New Hampshire Bill Promotes Bitcoin Tax Payments
A New Hampshire State Bill is aiming to weaken the Federal Reserve’s effective monopoly on the U.S. currency, and it is not being done with gold.
The HR552 bill devised by the Republican representative Eric Schlien was first revealed in January 8. According to this, the state treasurer is obligated to create an implementation plan for the state to approve Bitcoin payments for taxes and fees.
This is a bipartisan initiative as it has a team of 4 cosponsors that is equally divided into Republicans and Democrats.
July 1, 2017 has been set as the deadline for the acceptance of the cryptocurrency. Plans relevant to the implementation have to be presented by the Treasury Department by the first day of January in 2017.
The governor is required to review the proposals of the Treasury, along with the speaker of the House, the president of the Senate and a host of other higher up officials.
To accept bitcoin payments, the Treasury would have to update their pre-existing technology. The department officials predict that the state spending for the fiscal year 2016 will increase beyond expectations.
However, the Treasury and Department of Revenue are yet to raise concerns over bitcoin payments have a significant impact on state, country and local revenue.
Representative Schlien believes that embracing bitcoin as a medium for tax payments will be hugely beneficial for the state.
Given the right structuring, he believes that the state can easily avoid any risk that is involved with price fluctuations in the bitcoin.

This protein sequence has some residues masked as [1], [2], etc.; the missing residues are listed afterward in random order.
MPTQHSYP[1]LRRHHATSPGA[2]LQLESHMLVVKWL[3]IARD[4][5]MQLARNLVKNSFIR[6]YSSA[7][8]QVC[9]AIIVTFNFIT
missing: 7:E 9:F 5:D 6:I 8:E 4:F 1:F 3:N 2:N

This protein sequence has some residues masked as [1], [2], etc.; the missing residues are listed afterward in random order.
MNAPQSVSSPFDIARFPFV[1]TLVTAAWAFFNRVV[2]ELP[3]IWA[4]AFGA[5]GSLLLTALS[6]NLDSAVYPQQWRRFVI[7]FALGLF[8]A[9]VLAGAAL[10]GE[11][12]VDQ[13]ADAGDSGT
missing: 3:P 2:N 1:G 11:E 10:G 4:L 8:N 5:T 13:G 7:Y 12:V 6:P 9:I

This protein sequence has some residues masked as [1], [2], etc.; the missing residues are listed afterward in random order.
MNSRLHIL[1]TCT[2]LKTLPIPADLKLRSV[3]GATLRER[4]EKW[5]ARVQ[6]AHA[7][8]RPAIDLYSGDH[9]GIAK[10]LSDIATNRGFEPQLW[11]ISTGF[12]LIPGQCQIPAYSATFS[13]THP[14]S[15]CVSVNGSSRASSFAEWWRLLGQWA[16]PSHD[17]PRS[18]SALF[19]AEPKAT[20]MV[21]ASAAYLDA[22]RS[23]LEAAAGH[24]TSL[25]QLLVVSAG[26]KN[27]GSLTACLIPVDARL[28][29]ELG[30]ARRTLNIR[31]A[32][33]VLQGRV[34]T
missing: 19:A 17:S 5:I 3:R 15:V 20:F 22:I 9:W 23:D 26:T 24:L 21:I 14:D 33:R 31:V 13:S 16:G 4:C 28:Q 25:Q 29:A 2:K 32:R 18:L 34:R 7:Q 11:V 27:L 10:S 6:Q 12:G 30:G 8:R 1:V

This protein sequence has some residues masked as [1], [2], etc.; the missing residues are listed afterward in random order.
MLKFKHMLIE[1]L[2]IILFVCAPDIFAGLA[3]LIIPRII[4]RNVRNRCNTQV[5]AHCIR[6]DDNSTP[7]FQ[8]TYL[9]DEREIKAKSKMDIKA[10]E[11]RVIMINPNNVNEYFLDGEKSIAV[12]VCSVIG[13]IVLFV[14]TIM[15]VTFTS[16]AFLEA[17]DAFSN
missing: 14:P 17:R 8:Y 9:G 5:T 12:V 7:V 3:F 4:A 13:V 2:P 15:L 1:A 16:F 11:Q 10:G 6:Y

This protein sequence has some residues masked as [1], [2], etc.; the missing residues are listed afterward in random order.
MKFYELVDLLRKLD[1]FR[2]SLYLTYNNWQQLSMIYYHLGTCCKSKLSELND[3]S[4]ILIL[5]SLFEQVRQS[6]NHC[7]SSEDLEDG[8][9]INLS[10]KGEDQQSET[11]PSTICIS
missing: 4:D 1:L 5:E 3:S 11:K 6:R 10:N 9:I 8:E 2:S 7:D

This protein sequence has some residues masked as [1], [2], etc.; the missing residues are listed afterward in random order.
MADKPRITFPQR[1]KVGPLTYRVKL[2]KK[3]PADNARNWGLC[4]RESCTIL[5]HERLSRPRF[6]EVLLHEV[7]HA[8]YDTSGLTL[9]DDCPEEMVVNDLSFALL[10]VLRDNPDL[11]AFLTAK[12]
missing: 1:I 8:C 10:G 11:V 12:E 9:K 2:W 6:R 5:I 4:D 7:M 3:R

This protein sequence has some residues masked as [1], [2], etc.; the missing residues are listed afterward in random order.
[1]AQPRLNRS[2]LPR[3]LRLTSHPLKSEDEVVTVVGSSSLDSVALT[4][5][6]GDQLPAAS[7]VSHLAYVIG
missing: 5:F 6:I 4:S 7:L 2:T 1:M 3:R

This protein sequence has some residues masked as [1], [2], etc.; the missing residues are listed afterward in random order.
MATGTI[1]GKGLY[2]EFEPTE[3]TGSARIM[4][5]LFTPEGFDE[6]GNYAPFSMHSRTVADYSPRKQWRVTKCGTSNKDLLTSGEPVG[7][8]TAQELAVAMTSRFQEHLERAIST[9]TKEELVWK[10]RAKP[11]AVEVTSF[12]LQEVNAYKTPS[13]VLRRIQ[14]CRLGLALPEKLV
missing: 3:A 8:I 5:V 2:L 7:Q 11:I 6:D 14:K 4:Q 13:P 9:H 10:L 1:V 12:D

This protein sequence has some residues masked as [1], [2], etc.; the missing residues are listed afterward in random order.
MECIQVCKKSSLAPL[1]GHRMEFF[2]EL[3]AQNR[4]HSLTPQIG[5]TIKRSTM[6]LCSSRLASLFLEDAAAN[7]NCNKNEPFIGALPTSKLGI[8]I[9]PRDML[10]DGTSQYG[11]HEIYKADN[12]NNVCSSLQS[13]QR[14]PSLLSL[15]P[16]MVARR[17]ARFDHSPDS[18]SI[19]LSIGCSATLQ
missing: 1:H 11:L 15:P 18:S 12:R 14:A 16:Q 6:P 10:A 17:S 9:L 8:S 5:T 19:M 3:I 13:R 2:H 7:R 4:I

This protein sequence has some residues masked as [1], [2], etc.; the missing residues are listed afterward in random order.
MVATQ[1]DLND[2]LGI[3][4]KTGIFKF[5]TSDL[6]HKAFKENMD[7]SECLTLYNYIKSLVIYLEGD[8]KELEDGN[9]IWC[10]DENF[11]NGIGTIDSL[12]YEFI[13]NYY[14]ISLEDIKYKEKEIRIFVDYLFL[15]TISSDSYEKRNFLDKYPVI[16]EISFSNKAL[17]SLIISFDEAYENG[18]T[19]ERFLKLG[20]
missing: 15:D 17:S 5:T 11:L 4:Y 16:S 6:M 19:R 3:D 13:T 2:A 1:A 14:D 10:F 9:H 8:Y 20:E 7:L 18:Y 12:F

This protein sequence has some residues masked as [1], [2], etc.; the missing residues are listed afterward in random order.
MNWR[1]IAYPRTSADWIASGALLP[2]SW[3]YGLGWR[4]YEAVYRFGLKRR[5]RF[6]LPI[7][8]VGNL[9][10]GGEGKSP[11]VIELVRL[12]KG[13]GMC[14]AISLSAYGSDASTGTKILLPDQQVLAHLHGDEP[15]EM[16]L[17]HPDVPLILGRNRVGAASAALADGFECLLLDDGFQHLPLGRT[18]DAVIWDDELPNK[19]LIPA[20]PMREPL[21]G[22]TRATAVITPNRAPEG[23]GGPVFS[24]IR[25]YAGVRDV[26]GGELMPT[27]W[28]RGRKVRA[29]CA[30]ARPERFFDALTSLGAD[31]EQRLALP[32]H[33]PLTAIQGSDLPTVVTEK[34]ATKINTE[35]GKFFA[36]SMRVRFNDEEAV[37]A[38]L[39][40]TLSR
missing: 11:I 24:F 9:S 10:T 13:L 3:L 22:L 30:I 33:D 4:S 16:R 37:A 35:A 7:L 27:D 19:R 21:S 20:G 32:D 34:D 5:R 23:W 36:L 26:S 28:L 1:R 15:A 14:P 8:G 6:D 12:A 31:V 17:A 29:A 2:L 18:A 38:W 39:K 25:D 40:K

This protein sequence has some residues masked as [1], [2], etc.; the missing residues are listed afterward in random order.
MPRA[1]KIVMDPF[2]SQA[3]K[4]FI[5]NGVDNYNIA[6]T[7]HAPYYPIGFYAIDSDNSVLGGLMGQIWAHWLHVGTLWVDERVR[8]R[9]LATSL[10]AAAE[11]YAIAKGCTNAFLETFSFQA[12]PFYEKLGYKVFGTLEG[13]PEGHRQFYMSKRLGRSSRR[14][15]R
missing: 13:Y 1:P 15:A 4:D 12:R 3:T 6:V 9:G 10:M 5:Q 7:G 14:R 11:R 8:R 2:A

At the same time, the state does not have to pay a single cent in processing fees, which is a major advantage given the economic conditions.
He further asserts that bitcoin transactions, contrary to popular belief, are safer than the ones made with credit cards.
As a result, the state will provide the nation with a law that allows taxpayers to go about their business in a more secure and convenient way.
New Hampshire Congressman, James Spillane, told the PanAm Post that he concurs with Schlien’s bill for the exact same reasons mentioned above.
With that being said, a definite date for the vote is yet to be selected.
This is one among a number of proposals that Schlien has put forward. Others include bills aimed to lower taxes on business income, revoke a proposed increase to taxpayer contributions to the Clean Energy Fund, and defy a unjustifiable rise on the cost of motorcycle safety inspections.
In the opinion of Juan Llanos, who is an expert in anti-money laundering policy and cryptocurrencies, a bill of this nature will not be very well received at the federal level.
For now, it will be a big draw in the state level.
Joel Valanzuela, who is a member of the New Hampshire Free State Project believes that the day the government accepts Bitcoins wholeheartedly is still quite far away.
In his view, the officials are uncertain and sceptical about the benefits of implementing bitcoin payments. There are major concerns about the safety and the efficiency of bitcoin payments.
“A significant obstacle to the growth in bitcoin use is the perception of its legitimacy. If it were to be a form of payment accepted by the government, bitcoin could achieve huge success in a relatively short period of time.”